[Python-ideas] Before and after the colon in funciton defs.

Ron Adam ron3200 at gmail.com
Tue Sep 20 05:40:02 CEST 2011

On Tue, 2011-09-20 at 08:23 +1000, Nick Coghlan wrote:
> On Mon, Sep 19, 2011 at 11:22 PM, Sven Marnach <sven at marnach.net> wrote:
> > I don't see too much benefit of the proposed syntax for this use
> > case.  If f() is a local throw-away function, I wouldn't worry about
> > its signature.  If f() is a longer-lived object and I do care about
> > its signature, I'd uses a class:
> >
> >    class Adder:
> >        def __init__(self, i):
> >            self.i = i
> >        def __call__(self, x):
> >            return x + self.i
> >
> >    [...] adders.append(Adder(i))
> >
> > I still think classes are the Python way to hide state, not closures.
> The thing is, real function objects genuinely *are* special. They have
> a privileged place in the interpreter, the inspect module and other
> introspection tools know more about how to deal with them, they have
> instance method descriptor behaviour built in, etc.

Heh, On an abstract level, I do know there is something special about
function objects.  Putting my finger on it is a bit harder.  Trying a
few things to see what happens...

At some point there does need to be a base object that can't be taken
apart into it's smaller parts.  That normally would be the object class.
But with functions, we are referring to the base *executable* object.

A function is is a union of other basic objects that can then be
executed.  (I think there can be some improvements in how a function
object is constructed and organized.)

I guess the real *special* magic is the byte code, CALL_FUNCTION, which
knows how to use a function object.  Along with the other Function
related bytecodes.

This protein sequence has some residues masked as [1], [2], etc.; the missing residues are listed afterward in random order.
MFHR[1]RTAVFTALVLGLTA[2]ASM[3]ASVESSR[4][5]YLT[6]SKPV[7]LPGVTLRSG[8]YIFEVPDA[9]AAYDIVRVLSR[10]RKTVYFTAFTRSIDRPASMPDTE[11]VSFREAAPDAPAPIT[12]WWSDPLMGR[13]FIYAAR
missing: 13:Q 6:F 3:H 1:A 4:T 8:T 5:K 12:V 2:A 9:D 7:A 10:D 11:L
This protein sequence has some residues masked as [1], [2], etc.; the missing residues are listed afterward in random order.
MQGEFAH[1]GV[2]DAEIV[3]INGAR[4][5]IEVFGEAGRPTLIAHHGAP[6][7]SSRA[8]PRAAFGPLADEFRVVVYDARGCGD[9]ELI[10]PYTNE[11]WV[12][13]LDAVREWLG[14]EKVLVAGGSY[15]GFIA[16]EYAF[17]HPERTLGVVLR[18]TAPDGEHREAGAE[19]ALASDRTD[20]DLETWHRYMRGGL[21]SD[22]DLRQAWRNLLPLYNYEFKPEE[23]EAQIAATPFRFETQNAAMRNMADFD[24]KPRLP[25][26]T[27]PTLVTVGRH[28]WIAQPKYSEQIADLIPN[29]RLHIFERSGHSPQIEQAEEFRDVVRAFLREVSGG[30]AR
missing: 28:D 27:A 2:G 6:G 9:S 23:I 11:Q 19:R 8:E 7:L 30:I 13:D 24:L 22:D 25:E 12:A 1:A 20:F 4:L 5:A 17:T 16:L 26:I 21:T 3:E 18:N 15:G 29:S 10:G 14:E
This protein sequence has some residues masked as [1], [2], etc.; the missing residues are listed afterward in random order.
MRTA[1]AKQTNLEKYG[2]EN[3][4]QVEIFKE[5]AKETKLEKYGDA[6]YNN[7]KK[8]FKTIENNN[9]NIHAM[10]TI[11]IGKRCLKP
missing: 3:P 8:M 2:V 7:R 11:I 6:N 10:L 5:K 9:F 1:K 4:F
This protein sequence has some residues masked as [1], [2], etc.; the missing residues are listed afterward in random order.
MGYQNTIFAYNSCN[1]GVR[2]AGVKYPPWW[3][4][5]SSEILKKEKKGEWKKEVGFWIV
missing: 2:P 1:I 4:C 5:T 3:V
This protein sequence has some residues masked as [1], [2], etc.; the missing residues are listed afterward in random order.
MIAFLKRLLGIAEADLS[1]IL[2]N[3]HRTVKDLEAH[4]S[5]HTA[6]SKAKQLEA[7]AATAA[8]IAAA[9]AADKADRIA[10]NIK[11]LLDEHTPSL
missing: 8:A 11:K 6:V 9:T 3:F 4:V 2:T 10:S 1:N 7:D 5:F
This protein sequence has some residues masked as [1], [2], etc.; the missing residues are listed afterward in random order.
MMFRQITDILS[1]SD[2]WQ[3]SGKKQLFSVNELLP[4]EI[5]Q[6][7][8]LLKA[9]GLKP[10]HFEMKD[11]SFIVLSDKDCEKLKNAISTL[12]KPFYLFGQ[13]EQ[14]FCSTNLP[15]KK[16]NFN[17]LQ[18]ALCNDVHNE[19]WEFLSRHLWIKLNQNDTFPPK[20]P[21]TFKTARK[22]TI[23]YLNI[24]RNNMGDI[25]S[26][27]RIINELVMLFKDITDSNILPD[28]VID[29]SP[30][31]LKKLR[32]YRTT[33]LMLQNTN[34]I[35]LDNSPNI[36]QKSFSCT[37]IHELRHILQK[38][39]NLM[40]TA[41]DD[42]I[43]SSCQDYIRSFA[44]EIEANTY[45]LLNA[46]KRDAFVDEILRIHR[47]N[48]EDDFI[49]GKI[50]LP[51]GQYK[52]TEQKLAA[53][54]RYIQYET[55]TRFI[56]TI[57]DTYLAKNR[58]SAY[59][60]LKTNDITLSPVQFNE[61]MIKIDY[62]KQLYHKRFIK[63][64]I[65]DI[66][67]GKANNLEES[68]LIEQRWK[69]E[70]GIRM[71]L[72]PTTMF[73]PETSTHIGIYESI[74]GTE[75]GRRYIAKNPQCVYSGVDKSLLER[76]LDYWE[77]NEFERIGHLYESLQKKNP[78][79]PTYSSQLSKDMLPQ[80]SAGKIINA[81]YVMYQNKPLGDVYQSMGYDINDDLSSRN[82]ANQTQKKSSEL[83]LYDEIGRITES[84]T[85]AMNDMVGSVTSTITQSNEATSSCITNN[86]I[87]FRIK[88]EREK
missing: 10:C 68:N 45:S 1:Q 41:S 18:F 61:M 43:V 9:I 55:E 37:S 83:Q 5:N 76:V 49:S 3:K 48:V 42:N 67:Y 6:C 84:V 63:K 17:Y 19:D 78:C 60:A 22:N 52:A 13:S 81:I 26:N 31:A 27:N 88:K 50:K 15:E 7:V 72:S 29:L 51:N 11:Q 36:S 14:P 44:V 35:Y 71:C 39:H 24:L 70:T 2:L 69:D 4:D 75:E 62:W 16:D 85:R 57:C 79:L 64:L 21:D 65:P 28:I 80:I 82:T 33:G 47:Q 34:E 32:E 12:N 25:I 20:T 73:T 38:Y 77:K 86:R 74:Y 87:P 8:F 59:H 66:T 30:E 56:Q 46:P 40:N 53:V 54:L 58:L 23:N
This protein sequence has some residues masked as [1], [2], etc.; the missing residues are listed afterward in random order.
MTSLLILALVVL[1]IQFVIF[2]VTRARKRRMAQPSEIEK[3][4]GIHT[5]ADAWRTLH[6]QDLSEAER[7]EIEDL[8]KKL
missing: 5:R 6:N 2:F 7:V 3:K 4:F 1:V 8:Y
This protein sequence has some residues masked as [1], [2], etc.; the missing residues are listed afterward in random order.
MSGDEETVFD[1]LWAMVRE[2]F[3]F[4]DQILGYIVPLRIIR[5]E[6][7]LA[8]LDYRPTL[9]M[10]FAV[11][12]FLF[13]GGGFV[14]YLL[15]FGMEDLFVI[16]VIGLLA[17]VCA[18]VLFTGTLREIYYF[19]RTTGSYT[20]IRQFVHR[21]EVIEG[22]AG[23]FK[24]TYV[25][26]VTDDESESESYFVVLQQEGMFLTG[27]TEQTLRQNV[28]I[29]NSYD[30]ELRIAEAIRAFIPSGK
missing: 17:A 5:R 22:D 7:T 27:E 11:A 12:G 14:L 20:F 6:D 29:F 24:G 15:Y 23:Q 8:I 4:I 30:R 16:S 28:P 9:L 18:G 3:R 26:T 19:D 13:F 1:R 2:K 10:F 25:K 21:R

> Where those proposals all come unstuck is that they try to do more
> than the default argument hack allows, *without compelling use cases
> to guide the additional semantics*. The pre-initialised locals concept
> deliberately avoids that problem by targeting exactly the use cases
> that are *already* supported via the default argument hack, just in a
> way that tries to avoid the negative effects on introspection and
> readability.

Umm... "...default arguments hack allows,..."?  Not well said, I think
you meant, "...unstuck, by doing more than is needed...".  

Even so, I do understand your point you are trying to get across.

Would your suggestion add any additional methods, or attributes to a
function object?

Would it need any additional byte codes?

An alternative proposal, I came across the other day... don't remember
exactly where, is to be able to put default arguments after the **kwds,

>>> def boo(a, *args, b=1, **kwds, c=3):
  File "<stdin>", line 1
    def boo(a, *args, b=1, **kwds, c=3):
SyntaxError: invalid syntax

It's currently a syntax error.  But that requires using an ** someplace.

I don't really like this one, as I think function arguments are already
hard enough to understand.  For a language that is suppose to be easy to
understand, that's not a good thing.


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